I'm here sweetie but I can't stay right now because I have a very important appointment to go to. I will be back later. I have a few things to add to what everyone else is saying. I am so sorry for what you have to go through with the in-laws right now. So for now, let's all have a group hug and I'll get back to you later. My heart just breaks for what some of us have to go through when we lose our faith in the christian god. You're going to make it through this honey. I'll be back. florduh always said this to me after I wrote an upsetting post, ''Now, go do something fun for yourself today.'' And I did. So go now and do something that makes you happy. We got your back hon. Thank you all for the compliments about the 'hugs' but I tell you the truth...I could not have made it through this horrible bullshit of losing my faith if it had not been the love I received from all of you at Ex-c. Love to all of you today. ((hughughughughughughughughughug))
  37. 8 points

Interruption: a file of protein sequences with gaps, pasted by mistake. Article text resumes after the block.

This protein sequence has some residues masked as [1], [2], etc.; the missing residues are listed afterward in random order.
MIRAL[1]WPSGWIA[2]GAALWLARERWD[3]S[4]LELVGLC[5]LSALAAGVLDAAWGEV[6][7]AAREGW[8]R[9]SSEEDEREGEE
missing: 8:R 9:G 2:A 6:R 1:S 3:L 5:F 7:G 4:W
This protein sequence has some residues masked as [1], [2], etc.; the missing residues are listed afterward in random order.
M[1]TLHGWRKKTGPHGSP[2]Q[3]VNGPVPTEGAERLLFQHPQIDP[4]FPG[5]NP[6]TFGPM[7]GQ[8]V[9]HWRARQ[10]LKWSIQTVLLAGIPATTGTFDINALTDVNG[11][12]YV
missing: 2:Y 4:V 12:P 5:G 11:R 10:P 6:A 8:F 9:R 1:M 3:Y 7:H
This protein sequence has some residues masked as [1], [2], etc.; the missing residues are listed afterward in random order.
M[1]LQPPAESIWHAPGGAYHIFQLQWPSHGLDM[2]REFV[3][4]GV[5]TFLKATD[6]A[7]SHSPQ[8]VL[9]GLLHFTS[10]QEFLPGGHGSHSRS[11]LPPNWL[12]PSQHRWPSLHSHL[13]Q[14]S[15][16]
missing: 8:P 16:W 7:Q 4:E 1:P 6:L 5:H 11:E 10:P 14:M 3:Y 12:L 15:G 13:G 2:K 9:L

I started studying the cults back as a believer in the 80s to try and learn the differences between Christianity and "them". When I described how they often get converts through love-bombing, a friend asked me how that was different from what we were doing. That made me pause. But mostly I just assumed that we had it right and the big difference was what we believed, not the entire mindset of making belief critical instead of demonstrable facts. Whenever I spoke with JWs or Mormons at the door, it was always about doctrines or exposing the corruption of their leadership rather than going after faith in myths being critical to a god's judgment of my life. I was a strong believer for 30 years, the last 9 of which were spent promoting a particular preacher from the south who claims thousands of outstanding miracles, the most notable being several people raised from the dead. While I promoted him and defended him online against critics, I brought up comparisons to the faith we put in the Bible where we didn't see those miracles either but have no doubt they happened. I pointed out that everything he preached was biblical, that he was going to "the least of these", and showed a life of utter commitment to Jesus. Then one day I caught him making up a long involved tale about a witch coven challenging the power of god at one of his services in Germany. I had just watched those services on video, and no such thing happened. His translator had trouble understanding his southern accent, that was all. But he turned it into a huge tale about witches falling under the power of god and all getting born-again. That was the slap in the face I needed. It began a year of questioning why he would need to make up anything. Keep in mind, I had felt power in his services, the body shaking and trembling like electricity was coursing through my body. That was unique from all the other church involvement I'd had. But this fact staring me in the face couldn't be denied. During this year of questioning why, the evening news was reporting about the Oklahoma polygamous cult and I wondered out loud "Why would anybody believe such crazy stuff?" Then I realized with chagrin that I had believed some outstandingly stupid things. Then I asked the most important question, "I wonder what else I've believed that is a lie?" I had a visceral reaction to that question, actually squirming, because I knew it struck at the root of my own faith. But I persisted in the question, and lots of other buried questions began resurfacing. Why is the god of the bible such an arrogant asshole? Why are all the obvious myths of the bible "true"? Why is the church divided instead of filled with almighty power and doing miracles? Why are most prayers for healing completely ignored? Why is hell not mentioned in the old testament? On and one the questions came. I revisited why I had first believed. It was out of a childish fear of monsters. When I'd see a monster movie (not the campy Godzilla ones) that monster was real and waiting for me in the dark hallway. When I saw an advert for The Exorcist, I felt a cold fear to the core of my being and read the Bible looking for protection. That was it. A stupid childish fear led to 30 years of committed belief, thousands of hours or praying to no one, tens of thousand of dollars given away to promote the cult, my own sexual life messed up with rules and fears of demons and judgments. I went searching online for "ex-christian" and found this site. I realized in short order that these folks had the same kinds of experiences, and I then posted my own realization that I was no longer a Christian. I was part of a cult called Christianity, and the last decade was part of a more classic cult with a charismatic leader that couldn't be questioned by his closest "fellow missionaries". It took an emotional shock to get me to even start questioning the faith. I also realized that reality hadn't changed at all by my deconversion, but that I had taken off a blindfold or filter through which I had interpreted reality. The same question "I wonder what else I've believed that is a lie?" still applies daily because I spent so long assuming I had things right. It applies to culture, politics, and science because where people are involved, there can be falsification of evidence, people seeing personal wealth at my expense, and so on.